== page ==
my un­cle, the con­victed pae­dophile

The Guardian Weekly - - Mind & Relationships -

It’s not the fact that I’ve shared my life with some­one con­victed of ap­palling sex­ual of­fences against a child that hurts the most, even as a par­ent. It’s the fact that you haven’t shown re­morse.

I’m the fam­ily’s res­i­dent bleed­ing-heart lib­eral. If you’d said, “I’ve had these urges all my life, I know they’re wrong, but they just got the bet­ter of me. I’m ashamed, and will be get­ting help to make sure I never do it again”, I would have tried to em­pathise with you.

I don’t want a medal but, bear­ing in mind the more “cre­ative” pun­ish­ments sug­gested by strangers on­line, it’s pretty rea­son­able, right?

But, in­stead, you’ve spun a line about how this was just a se­ries of mis­un­der­stand­ings that snow­balled into a taped con­fes­sion and a decade on the sex of­fend­ers reg­is­ter.

One of your of­fences took place in my par­ents’ home and now they are afraid to bathe their grand­chil­dren, in case they get con­victed of child abuse, too. You did that to them.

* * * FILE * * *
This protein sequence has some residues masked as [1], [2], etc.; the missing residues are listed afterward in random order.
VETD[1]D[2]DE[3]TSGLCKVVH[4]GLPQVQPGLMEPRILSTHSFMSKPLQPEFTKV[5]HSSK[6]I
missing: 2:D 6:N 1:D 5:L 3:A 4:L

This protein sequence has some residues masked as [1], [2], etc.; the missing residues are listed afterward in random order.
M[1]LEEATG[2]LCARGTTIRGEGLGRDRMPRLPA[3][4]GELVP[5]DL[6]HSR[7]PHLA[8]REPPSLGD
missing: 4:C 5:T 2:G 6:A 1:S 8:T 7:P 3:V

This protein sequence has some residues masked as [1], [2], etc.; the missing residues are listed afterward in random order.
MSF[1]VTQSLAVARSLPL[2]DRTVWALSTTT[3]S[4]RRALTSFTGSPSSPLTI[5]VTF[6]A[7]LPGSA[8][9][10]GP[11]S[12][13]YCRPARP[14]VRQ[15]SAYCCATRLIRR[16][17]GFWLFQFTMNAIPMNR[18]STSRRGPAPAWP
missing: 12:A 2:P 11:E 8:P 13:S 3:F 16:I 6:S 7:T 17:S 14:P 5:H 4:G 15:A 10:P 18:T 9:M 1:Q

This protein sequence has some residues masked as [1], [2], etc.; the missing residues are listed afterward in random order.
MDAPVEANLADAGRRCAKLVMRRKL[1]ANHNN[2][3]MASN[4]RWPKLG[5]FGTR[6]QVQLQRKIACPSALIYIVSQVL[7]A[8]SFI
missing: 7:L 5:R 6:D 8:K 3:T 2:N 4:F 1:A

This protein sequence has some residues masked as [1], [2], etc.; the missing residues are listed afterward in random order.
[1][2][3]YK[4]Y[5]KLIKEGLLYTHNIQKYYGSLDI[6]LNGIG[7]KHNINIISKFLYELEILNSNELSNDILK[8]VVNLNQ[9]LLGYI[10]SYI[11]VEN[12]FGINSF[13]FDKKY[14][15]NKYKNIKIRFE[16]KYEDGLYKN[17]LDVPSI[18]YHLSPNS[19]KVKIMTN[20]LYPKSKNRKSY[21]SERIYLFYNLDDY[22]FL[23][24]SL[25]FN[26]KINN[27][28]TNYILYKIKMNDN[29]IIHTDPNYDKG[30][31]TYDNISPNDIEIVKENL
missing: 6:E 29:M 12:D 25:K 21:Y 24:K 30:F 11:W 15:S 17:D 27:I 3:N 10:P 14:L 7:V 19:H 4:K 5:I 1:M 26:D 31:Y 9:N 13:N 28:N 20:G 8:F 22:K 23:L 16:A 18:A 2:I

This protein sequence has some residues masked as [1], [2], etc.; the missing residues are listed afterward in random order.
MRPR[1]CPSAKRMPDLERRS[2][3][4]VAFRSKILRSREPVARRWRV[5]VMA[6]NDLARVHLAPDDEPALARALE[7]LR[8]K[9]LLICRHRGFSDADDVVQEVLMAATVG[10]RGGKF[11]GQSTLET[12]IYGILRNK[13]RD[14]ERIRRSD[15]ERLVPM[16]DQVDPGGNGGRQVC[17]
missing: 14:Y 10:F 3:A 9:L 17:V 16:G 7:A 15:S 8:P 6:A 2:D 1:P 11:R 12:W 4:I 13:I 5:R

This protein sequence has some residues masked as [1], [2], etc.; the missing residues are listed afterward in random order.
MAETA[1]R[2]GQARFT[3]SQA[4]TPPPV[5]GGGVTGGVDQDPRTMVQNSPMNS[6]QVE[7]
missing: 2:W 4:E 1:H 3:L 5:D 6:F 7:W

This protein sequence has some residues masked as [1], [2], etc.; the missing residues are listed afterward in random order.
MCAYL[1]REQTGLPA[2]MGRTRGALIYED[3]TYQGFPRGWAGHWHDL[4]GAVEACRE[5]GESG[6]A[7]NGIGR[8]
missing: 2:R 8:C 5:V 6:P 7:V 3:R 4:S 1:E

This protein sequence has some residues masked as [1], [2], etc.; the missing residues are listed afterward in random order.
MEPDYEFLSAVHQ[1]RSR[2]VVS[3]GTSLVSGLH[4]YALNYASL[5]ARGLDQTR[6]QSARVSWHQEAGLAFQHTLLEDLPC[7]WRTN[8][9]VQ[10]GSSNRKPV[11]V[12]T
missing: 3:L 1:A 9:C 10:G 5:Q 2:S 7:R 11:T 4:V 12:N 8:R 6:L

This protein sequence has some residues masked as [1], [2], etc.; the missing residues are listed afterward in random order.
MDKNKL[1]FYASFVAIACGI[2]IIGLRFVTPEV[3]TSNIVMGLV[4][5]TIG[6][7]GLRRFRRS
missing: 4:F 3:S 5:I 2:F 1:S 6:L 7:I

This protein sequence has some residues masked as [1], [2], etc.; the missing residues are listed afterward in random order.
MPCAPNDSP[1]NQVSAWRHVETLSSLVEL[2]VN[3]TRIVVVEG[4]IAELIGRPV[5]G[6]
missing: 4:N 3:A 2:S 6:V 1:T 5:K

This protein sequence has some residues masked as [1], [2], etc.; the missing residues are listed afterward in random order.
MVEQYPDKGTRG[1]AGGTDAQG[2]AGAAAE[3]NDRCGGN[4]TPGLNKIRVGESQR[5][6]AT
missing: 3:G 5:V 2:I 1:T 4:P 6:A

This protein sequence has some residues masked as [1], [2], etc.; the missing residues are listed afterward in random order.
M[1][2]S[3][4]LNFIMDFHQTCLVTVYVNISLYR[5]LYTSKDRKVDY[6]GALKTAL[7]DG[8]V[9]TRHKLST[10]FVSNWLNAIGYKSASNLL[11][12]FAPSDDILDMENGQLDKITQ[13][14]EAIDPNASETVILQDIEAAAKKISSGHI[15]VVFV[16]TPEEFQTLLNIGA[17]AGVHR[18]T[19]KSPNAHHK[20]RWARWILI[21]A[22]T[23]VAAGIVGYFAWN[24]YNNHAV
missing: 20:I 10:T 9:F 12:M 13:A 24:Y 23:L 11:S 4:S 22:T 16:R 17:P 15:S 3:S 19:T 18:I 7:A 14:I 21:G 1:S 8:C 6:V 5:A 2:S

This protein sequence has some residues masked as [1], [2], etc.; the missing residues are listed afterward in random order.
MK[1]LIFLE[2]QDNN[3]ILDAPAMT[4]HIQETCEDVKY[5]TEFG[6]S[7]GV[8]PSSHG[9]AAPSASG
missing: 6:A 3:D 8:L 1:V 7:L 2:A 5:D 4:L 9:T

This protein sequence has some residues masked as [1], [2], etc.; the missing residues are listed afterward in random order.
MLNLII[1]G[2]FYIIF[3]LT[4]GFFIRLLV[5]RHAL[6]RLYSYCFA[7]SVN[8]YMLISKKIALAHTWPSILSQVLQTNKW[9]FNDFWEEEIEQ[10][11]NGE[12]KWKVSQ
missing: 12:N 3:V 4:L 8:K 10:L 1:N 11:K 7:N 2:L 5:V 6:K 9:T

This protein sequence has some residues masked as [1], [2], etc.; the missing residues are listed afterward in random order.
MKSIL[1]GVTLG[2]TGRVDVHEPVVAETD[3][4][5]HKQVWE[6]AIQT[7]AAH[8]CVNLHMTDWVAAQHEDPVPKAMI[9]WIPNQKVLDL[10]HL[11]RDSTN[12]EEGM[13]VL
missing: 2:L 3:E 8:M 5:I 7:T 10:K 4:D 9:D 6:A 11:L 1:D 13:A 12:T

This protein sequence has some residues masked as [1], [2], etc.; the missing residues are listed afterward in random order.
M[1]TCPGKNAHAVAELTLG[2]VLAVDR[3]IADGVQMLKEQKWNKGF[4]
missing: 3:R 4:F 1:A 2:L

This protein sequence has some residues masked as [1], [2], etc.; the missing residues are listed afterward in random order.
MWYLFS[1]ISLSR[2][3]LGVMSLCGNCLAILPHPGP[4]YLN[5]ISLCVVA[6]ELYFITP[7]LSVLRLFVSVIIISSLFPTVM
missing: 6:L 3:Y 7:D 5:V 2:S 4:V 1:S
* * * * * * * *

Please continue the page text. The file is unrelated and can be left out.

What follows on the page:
I can’t be­lieve you’ve po­si­tioned your­self as the vic­tim. Not just os­tracis­ing your own child for not brush­ing things under the car­pet, but en­cour­ag­ing oth­ers to do the same. You have ruined lives for the sake of sex­ual grat­i­fi­ca­tion, and you’re ex­pect­ing sym­pa­thy.

Maybe a mis­car­riage of jus­tice has oc­curred. But if a se­ries of im­plau­si­ble mishaps had led to me be­ing branded a child mo­lester, I’d ap­peal. You’ve shrugged and acted as if noth­ing hap­pened. And peo­ple have gone along with it.

This fam­ily is so good at pre­tend­ing that stuff never hap­pened, but we all have to live with the con­se­quences of what you did.

And I know that, as time passes, the more we’ll be­come the trou­ble­mak­ers. As­so­ci­a­tion with you is – if noth­ing else – po­ten­tially pro­fes­sion­ally ru­inous. So, any time that there’s a birth­day party or a fam­ily wed­ding, we can’t go if you go. And you will go.

And when my grand­mother dies – or any­one dies – my chil­dren can­not at­tend the fu­neral, be­cause you will be there. If blood were thicker than wa­ter, you wouldn’t have put us in this po­si­tion.

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